Some Animals Use Gas for Skeletal Support While Molting
If otherwise healthy humans temporarily lost their skeletons, they could neither protect themselves nor move around. Millions of small animals, however, do lose their skeletons one or more times a year in a risky process known as molting. As arthropods grow, they must shed their tough outer shells, or exoskeletons, to have room to expand.
Working at the University of North Carolina at Chapel Hill, two researchers have now discovered how certain land crabs often survive this highly vulnerable state: The creatures use air in combination with internal fluids to increase pressure inside their bodies.
The higher internal forces create temporary turgidity, much like a child's balloon tightens before being inflated, and the crabs employ that pressure to move their legs and claws for several days until their newly secreted larger shells harden. After that, their exoskeletons can, in the usual way, resist muscle contractions, which thereby produce movement, the researchers said.
A report on the study appeared in April's issue of the journal Nature. Authors are Jennifer R.A. Taylor, a doctoral student in the UNC College of Arts and Sciences' department of biology; and her mentor, Dr. William M. Kier, professor and associate chairman of biology.
"To our knowledge, this is the first experimental evidence of a form of skeletal support that relies on a gas to allow movement," Taylor said. "Although we limited our experiments to blackback land crabs I collected in Puerto Rico, we think this could be widespread in insects as well as crustaceans that don't have the advantage of living in water."
In a 2003 cover story for the journal Science, Taylor and Kier published results of related tests done on blue crabs, which spend all of their lives in water. In that paper, the two described discovering a previously unrecognized and also likely widespread skeletal support mechanism. The aquatic crabs, rather than remaining flaccid, mostly immobile and almost completely defenseless after molting, switched to a water-based, or hydrostatic, skeleton.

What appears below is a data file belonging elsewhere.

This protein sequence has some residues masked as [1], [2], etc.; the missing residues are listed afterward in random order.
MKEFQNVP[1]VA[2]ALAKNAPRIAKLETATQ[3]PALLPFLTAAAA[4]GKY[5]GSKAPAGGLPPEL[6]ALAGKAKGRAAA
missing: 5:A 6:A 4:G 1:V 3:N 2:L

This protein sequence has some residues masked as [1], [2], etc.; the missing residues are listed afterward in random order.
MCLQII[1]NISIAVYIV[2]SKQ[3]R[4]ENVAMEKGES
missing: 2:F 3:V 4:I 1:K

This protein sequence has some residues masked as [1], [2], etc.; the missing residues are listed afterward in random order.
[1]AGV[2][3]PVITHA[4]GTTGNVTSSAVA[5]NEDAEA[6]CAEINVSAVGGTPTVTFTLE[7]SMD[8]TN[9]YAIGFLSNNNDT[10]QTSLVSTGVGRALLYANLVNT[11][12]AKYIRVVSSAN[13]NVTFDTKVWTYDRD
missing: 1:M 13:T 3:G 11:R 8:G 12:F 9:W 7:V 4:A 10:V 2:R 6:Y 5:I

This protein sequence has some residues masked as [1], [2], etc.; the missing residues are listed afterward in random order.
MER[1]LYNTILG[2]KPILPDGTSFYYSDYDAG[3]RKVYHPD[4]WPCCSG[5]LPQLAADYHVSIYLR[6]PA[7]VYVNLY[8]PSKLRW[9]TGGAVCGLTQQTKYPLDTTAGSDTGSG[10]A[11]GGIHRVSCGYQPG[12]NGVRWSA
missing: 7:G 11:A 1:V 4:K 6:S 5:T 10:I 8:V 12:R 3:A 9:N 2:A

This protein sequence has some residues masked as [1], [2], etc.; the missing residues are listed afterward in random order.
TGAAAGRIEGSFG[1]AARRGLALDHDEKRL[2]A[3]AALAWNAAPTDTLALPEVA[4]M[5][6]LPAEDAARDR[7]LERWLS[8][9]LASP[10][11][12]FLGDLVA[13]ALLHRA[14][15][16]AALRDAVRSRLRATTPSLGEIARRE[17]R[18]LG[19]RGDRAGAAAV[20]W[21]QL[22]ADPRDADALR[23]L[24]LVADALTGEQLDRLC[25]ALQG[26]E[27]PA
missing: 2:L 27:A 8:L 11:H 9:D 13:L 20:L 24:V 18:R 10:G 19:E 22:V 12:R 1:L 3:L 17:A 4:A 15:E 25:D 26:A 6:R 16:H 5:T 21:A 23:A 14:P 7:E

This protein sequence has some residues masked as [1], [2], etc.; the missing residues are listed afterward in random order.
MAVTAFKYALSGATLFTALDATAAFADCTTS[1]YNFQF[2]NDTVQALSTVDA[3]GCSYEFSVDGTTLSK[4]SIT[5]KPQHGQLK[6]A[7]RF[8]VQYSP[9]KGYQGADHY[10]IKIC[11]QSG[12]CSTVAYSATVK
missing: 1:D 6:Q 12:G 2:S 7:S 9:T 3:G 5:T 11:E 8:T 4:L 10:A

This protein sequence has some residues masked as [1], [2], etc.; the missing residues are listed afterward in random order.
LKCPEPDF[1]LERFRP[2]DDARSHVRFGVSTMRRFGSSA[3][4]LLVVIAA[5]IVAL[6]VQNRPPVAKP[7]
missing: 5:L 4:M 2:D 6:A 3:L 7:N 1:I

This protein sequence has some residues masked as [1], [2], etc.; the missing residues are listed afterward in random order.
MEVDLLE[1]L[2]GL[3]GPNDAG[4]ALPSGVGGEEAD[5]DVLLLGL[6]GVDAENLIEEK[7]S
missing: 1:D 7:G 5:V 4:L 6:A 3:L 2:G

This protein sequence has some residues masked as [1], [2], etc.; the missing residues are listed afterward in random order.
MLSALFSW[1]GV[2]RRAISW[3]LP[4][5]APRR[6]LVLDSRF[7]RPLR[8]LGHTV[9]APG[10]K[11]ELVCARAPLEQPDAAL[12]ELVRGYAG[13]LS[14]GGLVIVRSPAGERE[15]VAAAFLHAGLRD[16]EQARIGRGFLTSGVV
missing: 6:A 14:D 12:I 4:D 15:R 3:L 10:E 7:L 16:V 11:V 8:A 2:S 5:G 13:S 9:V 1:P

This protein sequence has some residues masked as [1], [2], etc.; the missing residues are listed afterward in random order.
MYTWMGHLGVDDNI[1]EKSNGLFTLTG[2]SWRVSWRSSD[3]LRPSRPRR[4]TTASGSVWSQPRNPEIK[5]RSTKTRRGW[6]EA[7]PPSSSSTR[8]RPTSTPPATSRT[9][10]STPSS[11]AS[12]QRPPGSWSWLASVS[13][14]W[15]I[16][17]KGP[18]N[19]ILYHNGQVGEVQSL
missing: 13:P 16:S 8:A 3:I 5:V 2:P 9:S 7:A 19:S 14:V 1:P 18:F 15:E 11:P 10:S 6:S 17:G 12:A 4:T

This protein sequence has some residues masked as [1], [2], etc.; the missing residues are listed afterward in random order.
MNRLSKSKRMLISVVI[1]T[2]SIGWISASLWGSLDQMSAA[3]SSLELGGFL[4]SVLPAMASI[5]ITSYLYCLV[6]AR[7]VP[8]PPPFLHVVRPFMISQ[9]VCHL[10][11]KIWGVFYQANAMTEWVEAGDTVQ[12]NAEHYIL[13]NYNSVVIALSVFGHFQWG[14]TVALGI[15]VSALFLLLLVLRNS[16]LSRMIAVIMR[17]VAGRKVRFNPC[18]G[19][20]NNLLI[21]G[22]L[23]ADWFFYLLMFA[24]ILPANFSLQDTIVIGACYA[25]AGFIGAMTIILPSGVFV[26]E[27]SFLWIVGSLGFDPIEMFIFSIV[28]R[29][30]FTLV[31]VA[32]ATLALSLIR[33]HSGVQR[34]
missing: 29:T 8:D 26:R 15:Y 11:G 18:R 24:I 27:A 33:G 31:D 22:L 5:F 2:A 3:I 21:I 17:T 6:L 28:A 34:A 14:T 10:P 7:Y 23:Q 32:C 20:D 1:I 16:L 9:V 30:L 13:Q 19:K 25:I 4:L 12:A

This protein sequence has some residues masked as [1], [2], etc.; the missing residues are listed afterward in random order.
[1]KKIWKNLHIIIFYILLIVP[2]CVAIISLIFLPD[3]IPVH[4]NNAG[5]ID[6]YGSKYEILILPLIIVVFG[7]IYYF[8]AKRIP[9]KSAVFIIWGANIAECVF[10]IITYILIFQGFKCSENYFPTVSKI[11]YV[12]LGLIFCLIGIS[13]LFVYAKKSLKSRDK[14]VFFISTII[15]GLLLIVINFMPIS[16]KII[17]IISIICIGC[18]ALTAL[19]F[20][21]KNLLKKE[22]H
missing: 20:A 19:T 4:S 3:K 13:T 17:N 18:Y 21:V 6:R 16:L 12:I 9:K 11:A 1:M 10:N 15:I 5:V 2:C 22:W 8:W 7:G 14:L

Liquid pressures inside their legs and claws rose significantly higher in the days immediately following the molt than when a suit of protective armor encased the animals.
The new experiments had never been done before, Kier said. With them, the biologists showed with carefully attached force- and pressure-monitoring devices called transducers that internal air pressure in the blackback crab's stomach, claws and legs jumped following molting.
When they removed air from the animal's stomach, pressure declined there and in the claws as well. Measurements revealed that internal pressure corresponded closely with how much force the claws could exert in closing. Within a few days, readings dropped to usual levels.
"This reliance on gas by a land-based arthropod may be more than an adaptation resulting from the low water availability," said Taylor. "It may also be a biomechanical adaptation to the greater gravitational forces associated with life on land."
Kier called the work, which he said was largely Taylor's, "clever, exciting and beautiful."
"At this point, we don't know how widespread pneumohydrostatic skeletons are, but they indeed may have been crucial to the process by which marine animals escaped from the sea millions of years ago and came to live on land," he said.
The National Science Foundation and the Defense Advanced Research Projects Agency supported the UNC studies. The latter, also known as DARPA, has strong interest in exploring how biological principles can provide insights that might boost robotics and other forms of engineering.
Source: University of North Carolina at Chapel Hill